Rep. Robert Dornan (R-Calif.) saw fit to inject the issue of some of his colleagues' military service into House debate last week. The subject was production of the Trident II D5 nuclear missile. Dornan pointed out that one of his antagonists had never served in the military. It was such people, Dornan said, who were "most offensive of all" in taking a position opposite his on arms issues.
It may not be quite so simple an issue as Dornan thinks, however. Before he starts grading his colleagues' patriotism on the extent of their military service, maybe he should take more time to consider the complexity of the matter.
He could listen to the arguments of Rep. Newt Gingrich, for example. Gingrich, 42, a Republican from Georgia is a bubbling bibliography of articles written and books read who regularly lobs verbal grenades on the House floor and generally gives fits to the House Democratic leadership. Nobody's rhetoric is more combatively anti-communist, more passionately nationalistic than that of the fourth-term conservative from metropolitan Atlanta.
But two decades ago, when American men of his generation were asked to stop communism on the killing fields of Southeast Asia, Newt Gingrich chose instead to stay on college campuses, where, while his contemporaries fought in Vietnam, he earned three degrees.
Married in 1962 and a father one year later, Gingrich explains his decision not to volunteer in personal terms. "Part of the question I had to ask myself was what difference I would have made," Gingrich said this spring to The Wall Street Journal's Jane Mayer. But in June, he now amends that statement: "Frankly I would not have made any difference in Vietnam but much more is what difference it would have made in me."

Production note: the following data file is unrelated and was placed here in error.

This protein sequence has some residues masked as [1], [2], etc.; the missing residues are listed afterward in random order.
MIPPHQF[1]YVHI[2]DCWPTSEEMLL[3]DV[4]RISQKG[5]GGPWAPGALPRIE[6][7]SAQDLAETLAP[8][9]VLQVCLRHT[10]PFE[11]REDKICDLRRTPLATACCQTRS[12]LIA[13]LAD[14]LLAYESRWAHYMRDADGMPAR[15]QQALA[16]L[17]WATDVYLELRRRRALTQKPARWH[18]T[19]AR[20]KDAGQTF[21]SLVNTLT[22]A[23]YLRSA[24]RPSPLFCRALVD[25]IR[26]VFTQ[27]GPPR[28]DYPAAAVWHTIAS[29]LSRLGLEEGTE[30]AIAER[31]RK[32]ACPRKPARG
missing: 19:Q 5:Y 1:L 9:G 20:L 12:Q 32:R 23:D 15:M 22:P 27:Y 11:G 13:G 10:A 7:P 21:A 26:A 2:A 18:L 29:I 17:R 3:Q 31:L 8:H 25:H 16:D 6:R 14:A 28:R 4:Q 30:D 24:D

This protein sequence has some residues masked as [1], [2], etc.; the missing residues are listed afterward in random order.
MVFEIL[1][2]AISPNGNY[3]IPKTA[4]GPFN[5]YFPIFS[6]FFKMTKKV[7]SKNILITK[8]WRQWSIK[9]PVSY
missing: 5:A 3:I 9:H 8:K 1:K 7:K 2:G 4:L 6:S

Over and over in conversation, Gingrich returns to his 1958 weekend tour of the battlefield of Verdun, which Winston Churchill aptly called "The anvil upon which French manhood was hammered to death." There, Gingrich explains, as a 15- year-old, he "made a decision that the balance of survival for free societies is the quality of their civilian leadership." So, Gingrich explains, "the central issue in the Vietnam War was not military manpower but politics."
Gingrich believes "Vietnam was the right war at the right time," but that "it was the United States Congress and the United States news media that would lose the war." He expressed no regrets about not serving in uniform: "I think I have paid my dues as a volunteer; I've been involved with this war now for 27 years and I've spent more time studying the Soviet system." "Temporarily in the short run," Gingrich admits that Vietnam combat veterans in Congress have "the credential of personal courage." But he counters "What do you think it took to stand up on the House floor as a freshman to take on (the expulsion of) Rep. Charles Diggs?"
After Dornan considers these arguments, he might get another interesting slant on the issue he's raised by considering the case of Sen. Albert Gore Jr. Gore, 37, of Carthage, Tenn., almost alone of the Harvard class of 1969 volunteered to join the Army and go to Vietnam.
Gore explains his actions this way: "I come from a small town of 3,000 people. I concluded that if I didn't go, somebody else would have to go. And I knew just about everybody who was going to have to go in my place. . . . For me, that sort of reinforces the sense of community and nation that is at the root of why you have a duty to serve your country."
Al Gore knew Charles Holland, Walter Pope, James Stallings, Jackie Underwood and Roy Wills. All five, like Gore, came from Smith County, Tenn. All five were killed in Vietnam. Gingrich, unlike Gore, has never visited the Vietnam Memorial and does not know anyone personally who died in that war.